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©2002 Environmental Education Outreach Program & Northern Arizona University
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Chapter 1, Section 1:
For Students

You are on the spot. People are expecting you to quickly choose a career path, but you may not be ready. There is much to see in the world, and you are unsure of the future. Go to college? Get a job? What to do? Your tribal affiliation may be strong, a foundation for your life. Perhaps you do not have a strong link to your tribe or clan and wish those bonds were stronger. In either case, your status as an American Indian confers on you a special relationship with the Southwestern landscape. In recent centuries, non-Natives have controlled the American Indian homelands.

If you don't know where you're going, you'll probably end up somewhere else.

Your ancestors possessed a vast knowledge of the land, based on centuries of life in the Southwest. In the days of your ancestors, nearly everyone was involved in the farming, hunting, gathering and other outdoor activities that taught the proper and healthful management of the land. Tribal religion and spirituality inspired a land ethic that taught that the Earth is a sacred partner in our lives, and we protected our sacred Earth.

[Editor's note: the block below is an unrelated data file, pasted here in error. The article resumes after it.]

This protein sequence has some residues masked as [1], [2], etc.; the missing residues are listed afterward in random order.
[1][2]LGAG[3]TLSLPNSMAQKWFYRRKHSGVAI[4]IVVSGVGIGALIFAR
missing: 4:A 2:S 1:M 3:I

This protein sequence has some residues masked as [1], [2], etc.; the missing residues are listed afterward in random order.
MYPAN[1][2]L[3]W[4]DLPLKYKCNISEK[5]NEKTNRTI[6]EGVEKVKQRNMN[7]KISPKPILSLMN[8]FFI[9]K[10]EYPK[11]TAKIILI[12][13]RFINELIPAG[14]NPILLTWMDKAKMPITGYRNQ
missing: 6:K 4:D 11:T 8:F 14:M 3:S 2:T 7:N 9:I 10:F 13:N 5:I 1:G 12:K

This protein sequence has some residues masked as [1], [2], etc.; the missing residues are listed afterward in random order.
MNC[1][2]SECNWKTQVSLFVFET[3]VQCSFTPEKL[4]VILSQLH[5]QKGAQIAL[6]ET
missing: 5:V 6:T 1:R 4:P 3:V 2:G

Now the tribes need new American Indian protectors for their natural resources. Tribal youths are needed for tribal environmental jobs. Who is better qualified to manage Navajo lands than Navajos? Should Hopis or Apaches manage their own resources?

Your choice of an environmental career will yield many rewards. If your personal interests are in the out-of-doors and you care for the well-being of the Earthís living systems, an environmental career may suit you. Your work can help restore natural diversity, health and beauty to damaged landscapes. You can protect the regionís living treasures and serve your tribe and future generations by defending tribal ground. Modern population growth and the abundance of machinery and non-biodegradable trash sorely stress the fragile surface and the creatures of the Earth. Increasing numbers of diverse people use the land in reckless ways, and tribal resource managers are needed to protect and restore harmony to the environment. The tribes need new guardians who will watch, study and defend the lands for which they are uniquely responsible.



Environmental Education Outreach Program (EEOP)
Institute for Tribal Environmental Professionals (ITEP)
PO Box 5768     Flagstaff, AZ 86011-5768     Phone: (928) 523-1275     Fax: (928) 523-1280
E-mail: eeop@nau.edu

Last updated: May 26, 2005